Legal powers for NHS security3rd August 2006
A Department of Health consultation document has suggested giving legal powers to hospital security staff in a bid to tackle nuisance behaviour at NHS sites.
The document highlights the frustrations of security managers who can spend hours ‘baby-sitting’ offenders while they wait for the police to remove them.
The document suggests two options. The first alternative suggests an increase in the provision of security staff within the NHS which would reduce the potential for crime to occur but would not tackle the original problem of security staff having no legal powers to remove a person from NHS premises. The second option (which the DoH favours) leans towards new legislation to create an offence of causing a nuisance or disturbance on NHS premises, with the power for ‘certain NHS employees’ to remove the person creating the nuisance or disturbance. The new power would cover people making a noise, refusing to leave, and people complaining for no reason.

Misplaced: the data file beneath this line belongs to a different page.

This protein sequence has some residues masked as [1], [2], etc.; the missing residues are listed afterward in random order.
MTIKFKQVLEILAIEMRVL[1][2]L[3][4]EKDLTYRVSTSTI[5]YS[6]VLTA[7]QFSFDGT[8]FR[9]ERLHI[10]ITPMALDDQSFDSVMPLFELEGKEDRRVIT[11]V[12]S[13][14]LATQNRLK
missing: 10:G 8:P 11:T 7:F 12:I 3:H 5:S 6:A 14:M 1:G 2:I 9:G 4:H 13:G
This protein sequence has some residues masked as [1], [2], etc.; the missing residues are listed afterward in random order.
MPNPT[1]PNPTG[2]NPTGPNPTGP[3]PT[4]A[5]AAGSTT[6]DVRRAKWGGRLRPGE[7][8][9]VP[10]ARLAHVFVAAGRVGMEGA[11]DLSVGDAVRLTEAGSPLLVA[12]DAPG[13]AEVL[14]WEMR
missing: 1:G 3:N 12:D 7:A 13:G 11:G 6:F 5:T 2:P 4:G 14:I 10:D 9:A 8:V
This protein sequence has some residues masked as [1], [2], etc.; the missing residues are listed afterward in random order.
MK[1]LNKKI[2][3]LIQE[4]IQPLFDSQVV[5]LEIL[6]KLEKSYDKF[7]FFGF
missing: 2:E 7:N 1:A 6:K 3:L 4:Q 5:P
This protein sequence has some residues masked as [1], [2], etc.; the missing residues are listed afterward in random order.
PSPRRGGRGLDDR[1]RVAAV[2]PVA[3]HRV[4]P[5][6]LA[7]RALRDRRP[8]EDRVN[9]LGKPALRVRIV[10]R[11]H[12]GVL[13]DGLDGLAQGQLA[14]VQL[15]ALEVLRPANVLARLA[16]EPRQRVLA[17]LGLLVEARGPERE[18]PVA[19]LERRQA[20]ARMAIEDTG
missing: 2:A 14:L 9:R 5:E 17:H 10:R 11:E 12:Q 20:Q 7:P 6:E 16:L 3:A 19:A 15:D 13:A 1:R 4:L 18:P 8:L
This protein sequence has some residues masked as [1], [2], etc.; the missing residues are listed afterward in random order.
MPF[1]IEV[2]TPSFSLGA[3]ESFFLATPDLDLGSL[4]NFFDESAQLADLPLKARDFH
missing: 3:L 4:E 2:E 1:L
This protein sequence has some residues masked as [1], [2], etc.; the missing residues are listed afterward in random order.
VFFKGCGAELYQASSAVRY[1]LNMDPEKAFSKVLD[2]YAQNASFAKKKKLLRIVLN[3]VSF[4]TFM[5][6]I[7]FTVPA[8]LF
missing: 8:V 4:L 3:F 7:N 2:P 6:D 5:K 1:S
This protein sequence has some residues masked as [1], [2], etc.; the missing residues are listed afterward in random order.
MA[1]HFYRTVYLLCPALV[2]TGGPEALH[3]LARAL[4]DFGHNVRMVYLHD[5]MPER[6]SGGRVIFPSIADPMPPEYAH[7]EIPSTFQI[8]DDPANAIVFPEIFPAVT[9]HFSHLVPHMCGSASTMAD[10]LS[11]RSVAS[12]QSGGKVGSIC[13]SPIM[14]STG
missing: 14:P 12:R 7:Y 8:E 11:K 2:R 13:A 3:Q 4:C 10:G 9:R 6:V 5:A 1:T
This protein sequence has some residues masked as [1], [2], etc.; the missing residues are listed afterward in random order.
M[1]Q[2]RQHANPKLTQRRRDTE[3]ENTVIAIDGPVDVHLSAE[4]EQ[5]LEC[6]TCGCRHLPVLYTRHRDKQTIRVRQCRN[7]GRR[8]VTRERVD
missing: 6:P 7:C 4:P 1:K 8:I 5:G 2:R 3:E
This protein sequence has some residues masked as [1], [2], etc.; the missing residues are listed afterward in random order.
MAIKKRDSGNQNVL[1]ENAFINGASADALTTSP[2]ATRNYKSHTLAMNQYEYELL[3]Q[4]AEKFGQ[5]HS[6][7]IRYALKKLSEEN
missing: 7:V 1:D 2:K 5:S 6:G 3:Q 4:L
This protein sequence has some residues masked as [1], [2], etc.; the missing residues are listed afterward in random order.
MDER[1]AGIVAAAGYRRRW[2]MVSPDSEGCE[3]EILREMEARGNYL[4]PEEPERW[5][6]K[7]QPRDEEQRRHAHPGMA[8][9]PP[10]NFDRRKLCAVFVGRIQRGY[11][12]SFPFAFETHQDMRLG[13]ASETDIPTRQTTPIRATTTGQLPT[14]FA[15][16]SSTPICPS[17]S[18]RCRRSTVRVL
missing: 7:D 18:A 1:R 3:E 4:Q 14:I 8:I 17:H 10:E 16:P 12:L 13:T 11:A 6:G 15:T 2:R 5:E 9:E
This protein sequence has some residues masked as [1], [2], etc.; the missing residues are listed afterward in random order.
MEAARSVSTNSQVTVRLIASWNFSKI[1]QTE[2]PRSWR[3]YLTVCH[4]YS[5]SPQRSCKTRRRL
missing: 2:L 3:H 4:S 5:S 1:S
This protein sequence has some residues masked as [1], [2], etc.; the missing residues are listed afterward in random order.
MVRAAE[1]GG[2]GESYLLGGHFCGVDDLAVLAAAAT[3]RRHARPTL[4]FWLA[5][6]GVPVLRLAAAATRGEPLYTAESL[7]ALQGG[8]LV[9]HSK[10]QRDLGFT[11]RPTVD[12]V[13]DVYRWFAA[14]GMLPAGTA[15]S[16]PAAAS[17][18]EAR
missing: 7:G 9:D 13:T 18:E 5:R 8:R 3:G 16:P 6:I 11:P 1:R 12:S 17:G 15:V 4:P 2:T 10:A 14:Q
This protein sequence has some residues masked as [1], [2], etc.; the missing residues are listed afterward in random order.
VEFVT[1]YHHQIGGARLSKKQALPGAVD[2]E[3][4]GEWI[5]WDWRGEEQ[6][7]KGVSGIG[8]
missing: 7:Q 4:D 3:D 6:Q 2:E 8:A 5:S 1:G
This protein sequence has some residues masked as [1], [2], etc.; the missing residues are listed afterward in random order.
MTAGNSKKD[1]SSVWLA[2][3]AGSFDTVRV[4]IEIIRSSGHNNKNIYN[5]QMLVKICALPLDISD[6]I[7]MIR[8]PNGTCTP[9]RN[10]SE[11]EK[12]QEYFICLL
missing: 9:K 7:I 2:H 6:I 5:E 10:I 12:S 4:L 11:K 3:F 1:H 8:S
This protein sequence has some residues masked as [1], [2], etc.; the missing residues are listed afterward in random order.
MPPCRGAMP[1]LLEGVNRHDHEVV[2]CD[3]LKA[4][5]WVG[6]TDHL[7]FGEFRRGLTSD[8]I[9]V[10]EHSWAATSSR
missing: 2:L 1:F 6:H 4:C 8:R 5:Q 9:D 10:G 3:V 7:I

The document acknowledges that there will be difficulties in ensuring genuine medical cases are not allowed to slip through the net but also insists that the safety of NHS staff is paramount.
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